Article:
As with any investment, due diligence is required. Investing in an Opportunity Zone Fund (“OZF”) is not any different.
Historically, we have seen taxpayers go to great lengths to attain tax deferral. In some instances, the efforts have resulted in significant losses. With proper due diligence, many of these losses could have been prevented.
A TALE OF IRC § 1031 EXCHANGES GONE WRONG
Tax deferral efforts under IRC § 1031 have often resulted in significant losses for unwary taxpayers. The best examples of these losses resulted from the mass Qualified Intermediary failures we saw over the last two decades.
As I reported late last year (in my November 25, 2014 blog post), former House Ways & Means Committee Chairman David Camp proposed to repeal IRC § 1031, thereby eliminating a taxpayer’s ability to participate in tax deferred exchanges of property. The provision, a part of Camp’s 1,000+ page proposed “Tax Reform Act of 2014,” was viewed by some lawmakers as necessary to help fund the lowering of corporate income tax rates.
The Obama Administration responded to former Chairman Camp’s proposal, indicating its desire to retain IRC § 1031. The Administration, however, in its 2016 budget proposal, revealed its intent to limit the application of IRC § 1031 to $1 million of tax deferral per taxpayer in any tax year. The proposal was vague in that it was not clear whether the limitation was intended to apply to both real and personal property exchanges.
Despite former Chairman Camp’s proposal and the Obama Administration’s response, many commentators believe IRC § 1031 will remain unscathed. In other words, tax reform will not touch it in any material manner. In prior blog posts, I have expressed some doubt that they are correct.
Keep in mind, the repeal of IRC § 1031 is not a new concept. In fact, former Senate Finance Committee Chairman Max Baucus proposed, as part of his cost recovery and tax accounting reform discussion, the repeal of IRC § 1031. Senator Baucus’s proposal was originally published and circulated to lawmakers back in November 2013. Fast forward almost 18 months: lawmakers are still considering the repeal of IRC § 1031.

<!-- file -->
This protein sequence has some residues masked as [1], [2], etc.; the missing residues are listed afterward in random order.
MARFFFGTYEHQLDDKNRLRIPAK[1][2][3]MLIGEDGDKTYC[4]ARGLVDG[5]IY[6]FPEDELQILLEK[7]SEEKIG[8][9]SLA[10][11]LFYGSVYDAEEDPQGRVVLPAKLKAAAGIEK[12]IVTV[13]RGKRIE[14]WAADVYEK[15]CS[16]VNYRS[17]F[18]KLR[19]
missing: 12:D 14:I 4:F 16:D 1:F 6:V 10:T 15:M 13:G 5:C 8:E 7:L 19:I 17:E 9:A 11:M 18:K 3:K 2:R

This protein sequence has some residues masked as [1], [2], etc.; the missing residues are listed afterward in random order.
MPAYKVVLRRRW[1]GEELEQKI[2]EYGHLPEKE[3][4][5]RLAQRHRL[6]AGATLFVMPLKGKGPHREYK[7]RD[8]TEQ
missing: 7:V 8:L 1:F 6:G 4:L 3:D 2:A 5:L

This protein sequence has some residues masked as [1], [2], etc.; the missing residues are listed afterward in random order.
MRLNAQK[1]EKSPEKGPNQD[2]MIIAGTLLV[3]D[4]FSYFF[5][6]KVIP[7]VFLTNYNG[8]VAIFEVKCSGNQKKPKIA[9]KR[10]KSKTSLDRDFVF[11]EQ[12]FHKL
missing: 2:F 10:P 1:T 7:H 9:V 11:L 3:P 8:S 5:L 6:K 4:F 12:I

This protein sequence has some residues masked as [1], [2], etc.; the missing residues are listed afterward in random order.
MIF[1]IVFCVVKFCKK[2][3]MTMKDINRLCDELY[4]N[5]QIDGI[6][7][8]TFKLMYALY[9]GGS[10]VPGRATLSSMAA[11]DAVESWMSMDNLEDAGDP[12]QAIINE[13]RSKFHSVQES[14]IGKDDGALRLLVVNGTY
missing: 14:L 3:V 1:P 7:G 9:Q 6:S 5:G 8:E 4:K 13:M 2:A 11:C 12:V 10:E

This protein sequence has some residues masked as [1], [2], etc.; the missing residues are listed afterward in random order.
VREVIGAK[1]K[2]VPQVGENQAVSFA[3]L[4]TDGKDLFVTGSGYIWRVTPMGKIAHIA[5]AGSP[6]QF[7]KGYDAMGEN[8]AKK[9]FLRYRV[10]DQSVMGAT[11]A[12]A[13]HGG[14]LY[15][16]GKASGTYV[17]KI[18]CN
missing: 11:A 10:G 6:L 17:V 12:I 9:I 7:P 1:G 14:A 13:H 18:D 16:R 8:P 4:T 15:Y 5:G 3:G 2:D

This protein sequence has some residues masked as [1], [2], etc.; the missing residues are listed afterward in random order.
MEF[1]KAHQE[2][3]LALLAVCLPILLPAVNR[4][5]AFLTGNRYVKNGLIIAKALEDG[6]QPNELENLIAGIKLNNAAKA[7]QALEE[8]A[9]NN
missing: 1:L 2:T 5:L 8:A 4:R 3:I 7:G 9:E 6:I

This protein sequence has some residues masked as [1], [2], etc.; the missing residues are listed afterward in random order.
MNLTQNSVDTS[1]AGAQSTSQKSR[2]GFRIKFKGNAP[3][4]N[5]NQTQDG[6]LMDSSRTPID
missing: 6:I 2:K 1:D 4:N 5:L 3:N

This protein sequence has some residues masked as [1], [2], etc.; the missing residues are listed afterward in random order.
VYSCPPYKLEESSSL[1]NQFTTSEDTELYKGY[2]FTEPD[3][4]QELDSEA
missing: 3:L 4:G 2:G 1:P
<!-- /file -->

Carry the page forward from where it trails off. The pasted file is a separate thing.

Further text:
On March 17, 2015, EY LLP issued a 42-page report entitled the “Economic Impact of Repealing Like-Kind Exchange Rules.” The report, prepared on behalf of the “Section 1031 Like-Kind Exchange Coalition” (“Coalition”) examines the macro economic impact a repeal of IRC § 1031 would have on our economy.
The report reveals some interesting economic data relating to a repeal of IRC § 1031. EY concludes a repeal would result in businesses holding property longer, businesses relying more heavily on debt financing, and a less productive employment of capital into our economy. The results would lead to:
- Our gross domestic product declining by $8.1 billion a year;
- Investment in the economy declining by $7 billion a year; and
- Annual income from labor declining by approximately $1.4 billion a year.
EY makes a very important and practical observation. The report reveals that, while the repeal would help fund reducing corporate income tax rates, individuals and individual owners of pass-through entities, who are helping pay for the corporate rate reduction and who currently participate in a bulk of all exchanges, would not directly benefit from reduction in corporate tax rates. In fact, according to a report published by the Treasury Office of Tax Analysis (“OTA”) in 2014, the bulk of tax deferred exchanges are completed by individuals and entities taxed as partnerships. Looking at tax year 2007, the OTA found total tax deferral from exchanges for the year amounted to $82.6 billion, of which $56.8 billion or 69% was attributable to individuals and entities taxed as partnerships. So, EY’s conclusion appears to be well supported.
According to EY, several industries would be adversely impacted by the repeal of IRC § 1031. These industries not surprisingly include: construction, real estate, transportation and civil engineering.
Obviously, proponents of IRC § 1031 are not convinced that tax reform will leave their code provision unscathed. If such was not the case, the Coalition would not have engaged EY to undertake the study and issue its report. One thing is certain--the debate over IRC § 1031 is ongoing. Will changes to the code section be included in tax reform? Stay tuned!
House Ways and Means Committee Chairman David Camp issued a discussion draft of the Tax Reform Act of 2014 earlier this year. The proposed legislation spans almost 1,000 pages.* One of its provisions repeals IRC § 1031 and taxpayers’ ability to participate in tax-deferred exchanges. The Obama Administration responded to Chairman Camp’s proposal. It wants to retain IRC § 1031, but limit its application to $1,000,000 of tax deferral per taxpayer in any tax year. Based upon the precise wording of the White House’s response to Chairman Camp’s proposal, it appears the $1,000,000 limitation would only apply to real property exchanges. So, personal property exchanges would be spared from the proposed limitation. Of course, there is always the possibility that lawmakers, if they take this approach, would expand the White House’s proposed limitation to apply to personal property exchanges. Only time will tell.